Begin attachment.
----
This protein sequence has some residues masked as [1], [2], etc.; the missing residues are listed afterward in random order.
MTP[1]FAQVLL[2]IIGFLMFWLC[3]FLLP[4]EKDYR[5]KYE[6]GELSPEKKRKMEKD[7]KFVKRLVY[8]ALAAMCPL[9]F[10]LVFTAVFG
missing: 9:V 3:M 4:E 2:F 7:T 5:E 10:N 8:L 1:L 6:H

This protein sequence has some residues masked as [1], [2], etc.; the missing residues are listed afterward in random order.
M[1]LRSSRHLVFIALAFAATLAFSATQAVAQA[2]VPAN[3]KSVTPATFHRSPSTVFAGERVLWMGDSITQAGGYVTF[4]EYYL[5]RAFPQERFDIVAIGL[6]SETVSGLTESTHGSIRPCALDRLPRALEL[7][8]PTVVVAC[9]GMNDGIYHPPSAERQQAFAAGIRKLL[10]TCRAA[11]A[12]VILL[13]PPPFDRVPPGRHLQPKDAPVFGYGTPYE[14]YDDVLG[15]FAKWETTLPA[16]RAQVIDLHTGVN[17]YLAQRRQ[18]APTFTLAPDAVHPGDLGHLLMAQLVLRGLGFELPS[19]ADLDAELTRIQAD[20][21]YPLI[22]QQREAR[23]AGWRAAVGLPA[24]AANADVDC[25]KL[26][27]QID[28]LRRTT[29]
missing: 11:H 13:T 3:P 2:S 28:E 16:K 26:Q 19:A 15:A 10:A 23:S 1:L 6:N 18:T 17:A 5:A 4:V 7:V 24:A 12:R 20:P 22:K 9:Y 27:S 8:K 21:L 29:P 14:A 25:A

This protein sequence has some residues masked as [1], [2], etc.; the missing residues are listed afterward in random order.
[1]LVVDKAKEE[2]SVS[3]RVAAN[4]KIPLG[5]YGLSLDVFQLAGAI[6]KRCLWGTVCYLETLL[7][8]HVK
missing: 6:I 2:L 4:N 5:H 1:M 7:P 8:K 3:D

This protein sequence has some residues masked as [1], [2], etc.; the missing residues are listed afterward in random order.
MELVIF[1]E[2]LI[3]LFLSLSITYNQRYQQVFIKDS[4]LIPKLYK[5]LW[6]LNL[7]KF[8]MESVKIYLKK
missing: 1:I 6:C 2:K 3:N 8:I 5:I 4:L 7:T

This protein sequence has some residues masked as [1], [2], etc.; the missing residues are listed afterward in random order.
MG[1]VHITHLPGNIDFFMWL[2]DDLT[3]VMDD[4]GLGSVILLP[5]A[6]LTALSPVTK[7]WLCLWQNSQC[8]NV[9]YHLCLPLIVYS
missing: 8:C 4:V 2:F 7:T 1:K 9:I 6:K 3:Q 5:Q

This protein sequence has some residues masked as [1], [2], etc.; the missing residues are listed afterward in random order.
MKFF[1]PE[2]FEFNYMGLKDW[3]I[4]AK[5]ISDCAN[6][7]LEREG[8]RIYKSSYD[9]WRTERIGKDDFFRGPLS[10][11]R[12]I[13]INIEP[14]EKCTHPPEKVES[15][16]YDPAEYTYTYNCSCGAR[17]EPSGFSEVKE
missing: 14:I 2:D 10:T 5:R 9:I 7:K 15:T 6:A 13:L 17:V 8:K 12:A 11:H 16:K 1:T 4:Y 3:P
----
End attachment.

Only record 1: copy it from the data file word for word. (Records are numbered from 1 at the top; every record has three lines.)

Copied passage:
This protein sequence has some residues masked as [1], [2], etc.; the missing residues are listed afterward in random order.
MTP[1]FAQVLL[2]IIGFLMFWLC[3]FLLP[4]EKDYR[5]KYE[6]GELSPEKKRKMEKD[7]KFVKRLVY[8]ALAAMCPL[9]F[10]LVFTAVFG
missing: 9:V 3:M 4:E 2:F 7:T 5:E 10:N 8:L 1:L 6:H